US- Amazon.com
 

peanutdabunny

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This is important too


Why is Alfalfa Thought to be Bad?
  • Alfalfa is high in calcium.
    • The fear is that calcium may cause urinary sludge…a common problem!
  • Alfalfa is higher in calories.
    • The fear is that it may make your pet fat…a common problem!
What most people do to try and solve these 2 problems is to feed a low calcium diet and cut calories (less pellets). Despite these efforts many still struggle with weight control and may still suffer from urinary sludge issues.

Caretakers try to get their pet to consume more water by buying and preparing fresh lettuce, greens, and other wet foods for them to eat.


Yet these pets respond by drinking less water and still urinary sludge builds up in the bladder making it difficult to pee. Often this forces an emergency vet visit where SubQ fluids are injected with a needle to increase urine output and the bladder is squeezed to manually express the mixture of urine and sludge.

Although this procedure temporarily removes sludge from the bladder and helps your pet to pee again, sadly it is often required time and time again for the remainder of their life. Don’t let this happen to you.


The Solution
Choose Hay: Encourage MORE hay consumption by reducing the amount of fruits, veggies, treats…. and even greens that you give your pet. If you feed less of these favorite items your pet will eat more hay. This will increase the amount of water they drink and improve their urinary health. In fact, a temporary grass-hay-only fast can increase the amount of water they drink and their urine volume by over 400% and it will naturally flush their bladder. Learn more about it here: 3 steps to healthier and hoppier pets.

The picture of hay and pellets below is an example of the ideal balanced diet for a 4 pound rabbit (this is the minimum amount that should be eaten within a 24 hour period – you can add a small amount of treats and greens).


For those bunnies who don’t eat enough hay this complete formula contains the right ratios of hay and nutrients so it can be fed free-choice allowing them to graze on the pellets like they do hay – way different than the typical ‘timothy’ pellet that is mostly grain/soy.Screenshot 2021-06-07 at 10.39.26 AM.png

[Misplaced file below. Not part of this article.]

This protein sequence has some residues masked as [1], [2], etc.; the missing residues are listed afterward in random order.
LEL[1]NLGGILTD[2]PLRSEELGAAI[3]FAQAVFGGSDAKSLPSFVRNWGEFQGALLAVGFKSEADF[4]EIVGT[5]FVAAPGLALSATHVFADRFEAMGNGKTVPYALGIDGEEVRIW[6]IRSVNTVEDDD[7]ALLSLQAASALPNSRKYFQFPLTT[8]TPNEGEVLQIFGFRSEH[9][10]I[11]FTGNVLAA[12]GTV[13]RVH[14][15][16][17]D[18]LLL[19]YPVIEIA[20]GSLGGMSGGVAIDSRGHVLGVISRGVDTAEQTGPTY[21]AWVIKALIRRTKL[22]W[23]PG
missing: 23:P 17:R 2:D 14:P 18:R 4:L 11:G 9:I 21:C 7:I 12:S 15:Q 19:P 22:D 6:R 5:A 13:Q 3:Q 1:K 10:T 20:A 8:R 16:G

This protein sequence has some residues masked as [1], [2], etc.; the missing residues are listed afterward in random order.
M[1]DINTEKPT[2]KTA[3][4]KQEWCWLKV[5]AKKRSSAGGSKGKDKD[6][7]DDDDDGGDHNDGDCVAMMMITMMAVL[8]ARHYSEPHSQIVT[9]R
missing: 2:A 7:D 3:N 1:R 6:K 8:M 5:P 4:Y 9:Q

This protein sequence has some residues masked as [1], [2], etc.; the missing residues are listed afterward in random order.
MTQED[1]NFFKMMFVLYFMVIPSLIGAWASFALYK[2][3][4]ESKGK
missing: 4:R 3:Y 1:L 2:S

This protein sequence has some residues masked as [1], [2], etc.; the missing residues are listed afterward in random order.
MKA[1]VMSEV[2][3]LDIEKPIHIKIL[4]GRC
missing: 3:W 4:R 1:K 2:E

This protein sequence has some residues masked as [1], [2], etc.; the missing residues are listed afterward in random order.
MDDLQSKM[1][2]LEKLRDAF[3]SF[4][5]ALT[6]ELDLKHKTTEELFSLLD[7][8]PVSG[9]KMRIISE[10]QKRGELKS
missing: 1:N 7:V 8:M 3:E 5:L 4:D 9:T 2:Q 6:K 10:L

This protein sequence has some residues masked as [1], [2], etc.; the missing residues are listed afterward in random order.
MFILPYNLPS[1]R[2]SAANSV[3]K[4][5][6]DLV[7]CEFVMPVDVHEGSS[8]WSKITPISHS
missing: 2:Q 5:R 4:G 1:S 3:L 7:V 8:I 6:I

MiloTheBunny101

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Oat/Wheat/Barley Hay -


Oat, wheat and barley are types of grass which are usually grown for their cereal grain. When harvested before the seed heads have ripened they can also be fed as any other grass hay. Once the grain has ripened and the plant has turned from green to golden brown, the stems loose their nutritional value and are used instead as bedding in the form of straw. It's easy to tell the difference by the colour, straw is yellow and hay is green.



UK - https://www.amazon.co.uk/Burns-Green-Small-Animal-Food/dp/B0798QTSF2/ref=sr_1_9?crid=OJFWHXM7ASAG&dchild=1&keywords=oat+hay+for+rabbits&qid=1623076875&sprefix=Oat+hay+for+rabbits,aps,152&sr=8-9

US- https://www.amazon.com/Oxbow-Animal-Health-Pets-15-Ounce/dp/B00008DFPT/ref=sr_1_2?dchild=1&keywords=Oat+hay+for+rabbits&qid=1623076952&sr=8-2
 

BunbunBannana

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Are you saying that we don't need timothy hay If we feed grass from our yard?
 

Preitler

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In what kind of environment do you live in ????

This kind of grass wouldn't be save for children to spend time on either, you all would have to live like we did over here when the Chernobyl cloud arrived, but permanently!

There is being cautious, and then there is being paranoid.
 

MiloTheBunny101

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Well i thought the lady enquiring has said that she grew some items with pesticides in it but I’m mistaken! Very sorry! Just make sure you cut your grass with scissors!! And don’t use any sort of spray to make your grass grow! I’m sure your rabbit will enjoy your back yard grass but even so you should mix with Timothy hay as it contains many vitamins which help your rabbit a lot! We all just want a happy bun 😄